JD: I would say light. And some views – but mostly in this kitchen I wanted to get rid of all the cabinetry. Many kitchens look like “ode to cabinets” and while I love a great piece of millwork as much as anyone, I get tired of too much. So, we found other places to store stuff. There’s not a cabinet that can compete with light and looking out into the trees (where the material for the cabinets comes from to begin with).
CL: I love how the appliances in this kitchen are mostly built into the stunning, marble-wrapped island, rather than on the walls, allowing the windows and views to sing. Was this design concept an ‘easy sell’, considering the smaller footprint of the space? Correct me if I’m wrong in thinking this is a smaller space! Also what was your philosophy behind using this amount of wood here?
JD: No, you are pretty much right on all accounts – the house was on a piece of property, that was, wait for it, 40×40. So, the house was small-ish but there’s not a room in there that doesn’t work, or feels cramped. This house is in Luxe magazine in this issue. On the wood, I wanted a kitchen that just felt simple without being overly rustic, yet I was hoping to make it just planked-like walls and let the materiality come through in a simple and natural way. When the light hits it, there is a magical feeling inside there.
CL: This bathroom is clearly a nod to the past, yet is so current. It reminds me of a European hotel from the turn of the 20th century, I’d never want to leave! Was that the objective with this design?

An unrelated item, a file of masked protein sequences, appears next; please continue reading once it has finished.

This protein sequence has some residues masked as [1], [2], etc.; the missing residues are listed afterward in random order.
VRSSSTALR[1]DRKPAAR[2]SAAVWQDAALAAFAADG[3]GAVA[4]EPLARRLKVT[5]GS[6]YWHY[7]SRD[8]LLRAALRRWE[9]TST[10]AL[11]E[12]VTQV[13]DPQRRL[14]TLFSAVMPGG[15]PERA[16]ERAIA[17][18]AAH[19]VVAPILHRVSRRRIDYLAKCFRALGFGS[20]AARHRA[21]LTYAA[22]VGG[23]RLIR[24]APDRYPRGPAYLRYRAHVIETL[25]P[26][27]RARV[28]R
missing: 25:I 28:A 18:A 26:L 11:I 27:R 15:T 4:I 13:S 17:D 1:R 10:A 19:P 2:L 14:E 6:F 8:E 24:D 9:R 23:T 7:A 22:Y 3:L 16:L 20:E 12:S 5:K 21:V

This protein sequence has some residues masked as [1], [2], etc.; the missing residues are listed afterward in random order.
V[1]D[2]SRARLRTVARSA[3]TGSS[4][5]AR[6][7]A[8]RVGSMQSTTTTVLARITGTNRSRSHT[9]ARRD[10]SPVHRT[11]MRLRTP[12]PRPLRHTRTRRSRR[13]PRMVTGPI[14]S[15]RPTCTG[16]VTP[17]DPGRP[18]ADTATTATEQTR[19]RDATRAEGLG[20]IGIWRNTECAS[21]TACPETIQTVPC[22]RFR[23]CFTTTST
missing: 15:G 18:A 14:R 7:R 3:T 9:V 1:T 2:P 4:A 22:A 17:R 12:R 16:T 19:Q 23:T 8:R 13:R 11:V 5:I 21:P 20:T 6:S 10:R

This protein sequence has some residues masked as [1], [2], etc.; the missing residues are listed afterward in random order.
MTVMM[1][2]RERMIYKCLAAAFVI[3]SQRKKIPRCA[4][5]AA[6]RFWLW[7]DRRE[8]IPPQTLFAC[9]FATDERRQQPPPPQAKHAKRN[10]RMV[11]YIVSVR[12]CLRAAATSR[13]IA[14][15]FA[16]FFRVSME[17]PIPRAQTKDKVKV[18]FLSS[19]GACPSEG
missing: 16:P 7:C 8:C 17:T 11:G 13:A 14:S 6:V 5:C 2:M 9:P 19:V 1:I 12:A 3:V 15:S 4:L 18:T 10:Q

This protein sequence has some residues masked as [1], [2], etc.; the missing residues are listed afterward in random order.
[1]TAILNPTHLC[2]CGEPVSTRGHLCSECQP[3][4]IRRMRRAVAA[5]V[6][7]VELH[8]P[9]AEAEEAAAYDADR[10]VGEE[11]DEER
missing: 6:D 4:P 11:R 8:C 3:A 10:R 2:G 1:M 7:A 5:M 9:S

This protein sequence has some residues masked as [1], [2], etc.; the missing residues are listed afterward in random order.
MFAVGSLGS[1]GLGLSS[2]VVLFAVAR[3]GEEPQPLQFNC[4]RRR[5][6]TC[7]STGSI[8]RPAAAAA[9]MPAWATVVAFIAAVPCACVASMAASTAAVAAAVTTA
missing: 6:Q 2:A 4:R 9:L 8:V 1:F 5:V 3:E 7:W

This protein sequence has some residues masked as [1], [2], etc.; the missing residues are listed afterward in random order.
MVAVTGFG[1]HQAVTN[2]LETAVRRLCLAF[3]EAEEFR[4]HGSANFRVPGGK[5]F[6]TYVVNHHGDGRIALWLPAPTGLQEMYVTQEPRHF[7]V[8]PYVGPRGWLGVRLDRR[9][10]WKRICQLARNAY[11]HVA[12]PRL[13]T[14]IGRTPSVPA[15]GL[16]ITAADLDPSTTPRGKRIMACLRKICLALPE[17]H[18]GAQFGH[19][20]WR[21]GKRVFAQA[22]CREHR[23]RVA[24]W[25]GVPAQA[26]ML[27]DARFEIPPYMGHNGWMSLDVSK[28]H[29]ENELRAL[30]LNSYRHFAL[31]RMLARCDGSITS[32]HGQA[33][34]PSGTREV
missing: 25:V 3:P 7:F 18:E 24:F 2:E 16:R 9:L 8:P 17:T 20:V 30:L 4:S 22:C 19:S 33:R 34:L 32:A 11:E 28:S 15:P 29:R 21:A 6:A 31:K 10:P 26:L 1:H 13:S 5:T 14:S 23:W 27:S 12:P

JD: You are very insightful. My inspiration for most of what we do comes from the 1890s to the 1920s and many periods as it did here – it just exudes that time gone by feeling. I loved this bath, it feels very spa-like, but as you say, in a very old school way. There is a way to honor the past that does not become a pastiche, or a cartoon, nor is it an exact replica. Those are the kinds of spaces I love.
CL: There’s something almost ethereal about this stunning space, it’s all so fresh and light and I love contrast of the punctuation of that black door and railing! Can you tell me more about this space and what your intentions were?
JD: I love steel windows and doors and their thinness – also, you can almost never go wrong with black and white. It’s just a crowd pleaser. I still have no idea why, but it works on me the same as it does anyone. I love to do a simple space and then do ONE detail in it that creates some sense of wonder – I call it a zinger… In this one, it is the stair and the railing. Much of my inspiration comes from travels over the world, like France… If you go into the service stair in the Arc de Triomphe in Paris, you will find a railing that inspired this one. Happy travels!
I am incredibly honored that I had the privilege to speak with Jeffrey Dungan and get to know more about him as well as learn about the thought process behind design his work. I hope you enjoyed learning from him in this brief interview, as much as I have! xo